A sensible administration might step in and gently explain that private universities shouldn’t practice such discrimination either. Instead, Trinity’s administrators have—I wish I were making this up—asked the student government to delay a vote on the Churchill Club until they can hire an outside consultant to help sort things out. The student government, treating the administration with all the respect it merits under the circumstances, has decided to vote anyway and will do so on Saturday.

Whatever the results of that vote may be, this controversy tells us something about what is and isn’t controversial at Trinity College and places like it. While Williams’s comments have generated external criticisms, they appear to have disturbed the campus not at all. Trinity’s administration, which made a mistake placing Williams on leave the last time, has now figured out that it must defend the academic freedom of its faculty members, even its foolhardy ones.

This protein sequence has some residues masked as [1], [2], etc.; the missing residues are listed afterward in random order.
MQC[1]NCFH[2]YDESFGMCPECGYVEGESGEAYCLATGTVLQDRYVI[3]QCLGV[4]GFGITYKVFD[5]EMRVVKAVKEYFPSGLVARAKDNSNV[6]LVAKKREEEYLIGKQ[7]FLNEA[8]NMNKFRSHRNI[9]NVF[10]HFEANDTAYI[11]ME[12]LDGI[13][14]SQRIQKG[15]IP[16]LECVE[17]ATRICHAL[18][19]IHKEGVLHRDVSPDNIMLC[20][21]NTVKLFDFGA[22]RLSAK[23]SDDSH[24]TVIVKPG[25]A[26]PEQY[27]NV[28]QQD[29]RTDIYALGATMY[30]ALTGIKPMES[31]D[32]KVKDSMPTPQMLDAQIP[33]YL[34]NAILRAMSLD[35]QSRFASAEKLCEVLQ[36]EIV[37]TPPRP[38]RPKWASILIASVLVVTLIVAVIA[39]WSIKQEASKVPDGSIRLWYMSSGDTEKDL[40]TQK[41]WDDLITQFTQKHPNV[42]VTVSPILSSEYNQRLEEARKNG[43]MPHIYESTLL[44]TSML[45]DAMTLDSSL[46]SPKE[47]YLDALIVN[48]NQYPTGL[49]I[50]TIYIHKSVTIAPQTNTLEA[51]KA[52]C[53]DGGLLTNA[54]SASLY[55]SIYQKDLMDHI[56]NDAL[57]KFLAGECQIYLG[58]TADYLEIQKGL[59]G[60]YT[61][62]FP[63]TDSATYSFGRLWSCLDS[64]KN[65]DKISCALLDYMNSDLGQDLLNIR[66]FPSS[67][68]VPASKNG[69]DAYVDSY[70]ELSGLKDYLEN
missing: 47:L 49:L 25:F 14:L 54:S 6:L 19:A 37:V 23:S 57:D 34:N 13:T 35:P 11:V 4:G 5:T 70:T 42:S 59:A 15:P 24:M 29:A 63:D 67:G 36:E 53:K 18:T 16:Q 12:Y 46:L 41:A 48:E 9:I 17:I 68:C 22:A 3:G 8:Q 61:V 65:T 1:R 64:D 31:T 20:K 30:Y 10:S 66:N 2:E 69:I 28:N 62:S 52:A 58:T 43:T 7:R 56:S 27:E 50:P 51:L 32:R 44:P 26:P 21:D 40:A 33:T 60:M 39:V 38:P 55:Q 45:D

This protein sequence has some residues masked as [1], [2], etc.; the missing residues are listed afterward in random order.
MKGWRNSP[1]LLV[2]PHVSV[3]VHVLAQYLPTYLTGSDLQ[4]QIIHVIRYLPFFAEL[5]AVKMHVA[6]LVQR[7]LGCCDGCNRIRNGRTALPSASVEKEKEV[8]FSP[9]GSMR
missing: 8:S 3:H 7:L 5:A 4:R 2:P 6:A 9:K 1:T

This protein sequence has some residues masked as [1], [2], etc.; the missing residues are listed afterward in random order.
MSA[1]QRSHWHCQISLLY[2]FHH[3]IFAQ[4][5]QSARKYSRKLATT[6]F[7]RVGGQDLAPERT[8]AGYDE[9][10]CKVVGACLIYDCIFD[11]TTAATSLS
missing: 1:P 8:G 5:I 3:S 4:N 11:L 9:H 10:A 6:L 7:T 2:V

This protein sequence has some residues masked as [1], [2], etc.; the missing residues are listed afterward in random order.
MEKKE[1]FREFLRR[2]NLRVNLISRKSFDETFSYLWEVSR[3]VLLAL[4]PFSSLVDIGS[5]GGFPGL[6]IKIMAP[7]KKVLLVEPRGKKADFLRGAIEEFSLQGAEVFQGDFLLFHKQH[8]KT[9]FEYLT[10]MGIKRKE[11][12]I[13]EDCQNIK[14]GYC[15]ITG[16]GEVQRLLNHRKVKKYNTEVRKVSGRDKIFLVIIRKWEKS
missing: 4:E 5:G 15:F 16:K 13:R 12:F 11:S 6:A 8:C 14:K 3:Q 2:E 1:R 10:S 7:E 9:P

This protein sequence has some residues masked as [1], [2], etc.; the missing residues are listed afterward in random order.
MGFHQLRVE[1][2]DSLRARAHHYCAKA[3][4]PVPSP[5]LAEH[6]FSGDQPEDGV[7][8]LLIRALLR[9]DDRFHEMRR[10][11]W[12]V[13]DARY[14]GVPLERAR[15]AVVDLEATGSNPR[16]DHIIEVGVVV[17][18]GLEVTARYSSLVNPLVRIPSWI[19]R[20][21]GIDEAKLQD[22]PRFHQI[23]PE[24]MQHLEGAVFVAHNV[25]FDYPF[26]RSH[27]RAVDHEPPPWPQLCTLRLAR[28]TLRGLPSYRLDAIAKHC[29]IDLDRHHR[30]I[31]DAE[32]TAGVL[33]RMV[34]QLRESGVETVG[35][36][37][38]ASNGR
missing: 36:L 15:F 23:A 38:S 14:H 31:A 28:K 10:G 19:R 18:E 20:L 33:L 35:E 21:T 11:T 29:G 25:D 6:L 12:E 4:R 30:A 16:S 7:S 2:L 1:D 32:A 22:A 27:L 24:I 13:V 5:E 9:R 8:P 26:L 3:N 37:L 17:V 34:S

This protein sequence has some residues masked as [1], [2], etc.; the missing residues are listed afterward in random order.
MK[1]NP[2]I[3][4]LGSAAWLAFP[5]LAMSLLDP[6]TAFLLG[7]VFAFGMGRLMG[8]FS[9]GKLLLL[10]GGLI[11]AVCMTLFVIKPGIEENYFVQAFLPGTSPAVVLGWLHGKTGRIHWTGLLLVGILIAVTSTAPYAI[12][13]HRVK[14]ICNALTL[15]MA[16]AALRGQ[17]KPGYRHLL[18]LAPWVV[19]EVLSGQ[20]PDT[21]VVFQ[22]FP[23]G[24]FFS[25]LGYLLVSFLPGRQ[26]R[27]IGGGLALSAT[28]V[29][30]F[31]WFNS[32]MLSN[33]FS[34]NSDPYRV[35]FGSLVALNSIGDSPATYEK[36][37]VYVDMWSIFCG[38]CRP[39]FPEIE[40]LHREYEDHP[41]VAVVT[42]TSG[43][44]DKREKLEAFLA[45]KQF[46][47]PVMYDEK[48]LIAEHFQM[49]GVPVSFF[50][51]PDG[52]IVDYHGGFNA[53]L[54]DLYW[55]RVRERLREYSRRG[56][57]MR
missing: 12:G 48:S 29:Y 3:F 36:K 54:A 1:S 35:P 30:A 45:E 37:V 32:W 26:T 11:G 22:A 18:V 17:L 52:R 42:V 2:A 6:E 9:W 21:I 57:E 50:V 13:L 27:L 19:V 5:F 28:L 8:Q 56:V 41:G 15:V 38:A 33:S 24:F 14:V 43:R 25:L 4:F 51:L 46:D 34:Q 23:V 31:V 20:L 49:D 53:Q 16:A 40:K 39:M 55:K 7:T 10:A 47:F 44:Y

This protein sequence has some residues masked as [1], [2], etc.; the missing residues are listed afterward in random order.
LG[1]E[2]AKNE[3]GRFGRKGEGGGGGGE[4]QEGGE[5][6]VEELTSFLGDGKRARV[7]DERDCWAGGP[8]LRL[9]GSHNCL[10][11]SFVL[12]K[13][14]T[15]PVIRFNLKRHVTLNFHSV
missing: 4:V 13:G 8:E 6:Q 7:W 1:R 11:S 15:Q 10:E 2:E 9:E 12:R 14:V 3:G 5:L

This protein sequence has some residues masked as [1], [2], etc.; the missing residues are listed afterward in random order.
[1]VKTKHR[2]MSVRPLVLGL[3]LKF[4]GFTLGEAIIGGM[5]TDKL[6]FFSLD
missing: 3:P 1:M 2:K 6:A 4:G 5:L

By contrast, the desire of students to advance the study of Western civilization has generated a controversy so intense that the campus and the administrators charged with tending to it are in complete disarray.


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29 Apr 2019, 9:09 am

It's a lot like the old USSR, where nobody could get a job unless they were members of the Communist Party, and anyone who wasn't a Party member was socially marginalized.


Secular universities now demand a ‘profession of faith’

Many religious universities have historically used “statements of faith” to uphold their religious mission. But while such policies are on the wane, a different sort of religious statement is increasingly common at secular colleges — namely, the statement of diversity.